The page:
“I have considered Mr Burley’s report, the document he has referred to, the methodology he has adopted and the conclusions he has reached. I agree with Mr Burley’s approach and have independently reached the same conclusions in respect of cause(s) of delay to the Building Programme and the extent of such delays. Sever limitations of time, the requirement for me to submit my report by Friday 23 June [2017] and as a proportionate response I have adopted the findings of Mr Burley ….”.
  1. What Mr Bordoli then did was reproduce Mr Burley’s report in its entirety and without any material amendment. He in no way attempted to disguise what he had done. Despite Mr Williamson QC’s complaints about that, I do not see that there is anything objectionable in itself about adopting another expert’s report. If expert A reads expert B’s report and completely agrees with it, as say two doctors might commonly do as to a diagnosis or prognosis, it is clearly open to expert A to say that his opinion is the same as expert B’s for the same reasons and even adopt expert B’s words rather than reinvent the wheel.
  2. Having said that, it is right that the Court should adopt a healthy scepticism in a case such as this where one programming expert adopts wholesale the views of another. Where it is done, as Mr Bordoli expressly stated it had been, because of pressure of time, it must call into question the extent of the expert’s investigations and the care taken in forming his opinions.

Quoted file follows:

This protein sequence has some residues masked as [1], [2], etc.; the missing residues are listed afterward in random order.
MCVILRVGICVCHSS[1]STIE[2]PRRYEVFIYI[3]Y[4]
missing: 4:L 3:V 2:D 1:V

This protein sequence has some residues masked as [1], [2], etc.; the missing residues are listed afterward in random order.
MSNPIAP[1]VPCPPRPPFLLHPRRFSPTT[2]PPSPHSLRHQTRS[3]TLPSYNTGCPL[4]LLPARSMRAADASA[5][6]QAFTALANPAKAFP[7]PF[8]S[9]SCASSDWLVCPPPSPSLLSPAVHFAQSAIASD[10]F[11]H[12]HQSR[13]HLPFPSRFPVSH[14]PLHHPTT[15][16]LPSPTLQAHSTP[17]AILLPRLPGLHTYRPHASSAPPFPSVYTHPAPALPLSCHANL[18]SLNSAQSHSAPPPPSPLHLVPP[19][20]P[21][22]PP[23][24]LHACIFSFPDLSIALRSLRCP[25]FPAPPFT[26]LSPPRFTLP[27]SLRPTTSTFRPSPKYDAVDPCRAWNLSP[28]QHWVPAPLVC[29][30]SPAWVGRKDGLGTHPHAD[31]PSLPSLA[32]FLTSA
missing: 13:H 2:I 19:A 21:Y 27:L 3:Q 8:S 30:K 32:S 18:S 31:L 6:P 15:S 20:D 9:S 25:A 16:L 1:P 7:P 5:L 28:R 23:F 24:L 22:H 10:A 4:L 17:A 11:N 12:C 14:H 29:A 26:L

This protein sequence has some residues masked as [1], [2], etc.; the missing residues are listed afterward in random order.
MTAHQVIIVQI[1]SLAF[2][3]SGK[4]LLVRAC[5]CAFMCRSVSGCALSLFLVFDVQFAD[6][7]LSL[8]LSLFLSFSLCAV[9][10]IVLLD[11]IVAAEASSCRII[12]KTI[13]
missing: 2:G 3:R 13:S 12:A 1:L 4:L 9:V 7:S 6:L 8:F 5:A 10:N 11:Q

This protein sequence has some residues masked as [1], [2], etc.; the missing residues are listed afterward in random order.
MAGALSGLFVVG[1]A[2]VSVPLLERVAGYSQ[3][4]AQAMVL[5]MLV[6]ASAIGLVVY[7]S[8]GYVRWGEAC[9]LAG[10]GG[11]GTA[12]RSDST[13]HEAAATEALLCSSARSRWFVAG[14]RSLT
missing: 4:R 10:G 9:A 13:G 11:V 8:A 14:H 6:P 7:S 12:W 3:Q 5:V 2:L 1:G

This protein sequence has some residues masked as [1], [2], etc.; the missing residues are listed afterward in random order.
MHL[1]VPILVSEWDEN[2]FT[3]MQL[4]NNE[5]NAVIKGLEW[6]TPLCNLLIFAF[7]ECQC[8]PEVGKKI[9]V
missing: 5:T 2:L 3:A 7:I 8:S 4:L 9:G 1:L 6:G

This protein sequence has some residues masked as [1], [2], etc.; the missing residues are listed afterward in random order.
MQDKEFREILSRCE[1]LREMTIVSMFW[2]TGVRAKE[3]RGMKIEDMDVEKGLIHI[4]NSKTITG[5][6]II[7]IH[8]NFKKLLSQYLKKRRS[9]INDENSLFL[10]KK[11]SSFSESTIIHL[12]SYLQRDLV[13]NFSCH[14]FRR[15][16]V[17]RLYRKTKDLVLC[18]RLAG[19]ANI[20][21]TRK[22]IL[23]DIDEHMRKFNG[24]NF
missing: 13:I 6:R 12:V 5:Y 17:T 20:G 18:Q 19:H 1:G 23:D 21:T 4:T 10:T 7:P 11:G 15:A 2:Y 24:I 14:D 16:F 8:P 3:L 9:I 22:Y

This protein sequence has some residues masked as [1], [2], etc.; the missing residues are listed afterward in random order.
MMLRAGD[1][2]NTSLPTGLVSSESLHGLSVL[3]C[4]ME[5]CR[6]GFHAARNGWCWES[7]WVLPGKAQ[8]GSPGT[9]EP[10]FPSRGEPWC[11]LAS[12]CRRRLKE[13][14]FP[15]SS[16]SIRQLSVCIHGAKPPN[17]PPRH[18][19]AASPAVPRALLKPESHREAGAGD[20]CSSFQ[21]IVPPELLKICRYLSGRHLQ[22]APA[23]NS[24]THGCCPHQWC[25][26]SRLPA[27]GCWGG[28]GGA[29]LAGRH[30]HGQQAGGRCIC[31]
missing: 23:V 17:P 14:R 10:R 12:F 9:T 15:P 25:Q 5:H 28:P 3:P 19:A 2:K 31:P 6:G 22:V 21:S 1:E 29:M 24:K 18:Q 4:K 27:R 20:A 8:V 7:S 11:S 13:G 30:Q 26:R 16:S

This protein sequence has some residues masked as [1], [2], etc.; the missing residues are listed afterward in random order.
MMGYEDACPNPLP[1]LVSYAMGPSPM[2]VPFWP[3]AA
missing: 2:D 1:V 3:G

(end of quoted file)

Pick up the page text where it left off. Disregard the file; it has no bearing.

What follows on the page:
3. In fact, in this case, it seemed to me that Mr Bordoli had formed no independent view at all. I am frankly at a loss to understand on what basis he could possibly have formed such a view. Quite extraordinarily, Mr Bordoli had not even seen, and had apparently not thought it relevant to see, the parties’ pleaded cases or any disclosure. He had, therefore, paid scant regard to BP’s case – indeed he did not have BP’s pleaded case or evidence before him. He had however been provided with (and to some extent relied upon) Liberty’s witness statements in the adjudication – or at least Mr Burley had – even though no statements from these witnesses had been served in the litigation and their evidence was not before me. I fail to see how, in those circumstances, Mr Bordoli can have thought that he was providing the court with an independent view.
  4. Secondly, and despite the order of Coulson J., it was quite clear that Mr Bordoli’s report to a large extent recited facts. It is, of course, necessary for an expert in these circumstances to set out the factual assumptions on which his opinion is based but it seemed to me that Mr Bordoli’s report on many occasions went far further. To give one example, his report, included a lengthy section on “Pre-Closure Delays”. The thrust of this section was that variations to the kitchen area in 2011 increased the duration of the Building Programme from 4 weeks to 9 weeks. He set out various documents/ correspondence that related to the kitchen design during 2011, expressing the opinion that BP’s failure to appoint a design consultancy for the additional kitchen installation appeared to be affecting progress to the kitchen and restaurant design works in 2011. Those were matters which could not have affected the duration of the works carried out or the closure period. The core of the evidence was then found in 3 paragraphs which amounted to a broad expression of opinion as to a programme duration for carrying out of the kitchen works including what are (for these purposes) assumed to be variations and which amount to all of the variations claimed by Liberty.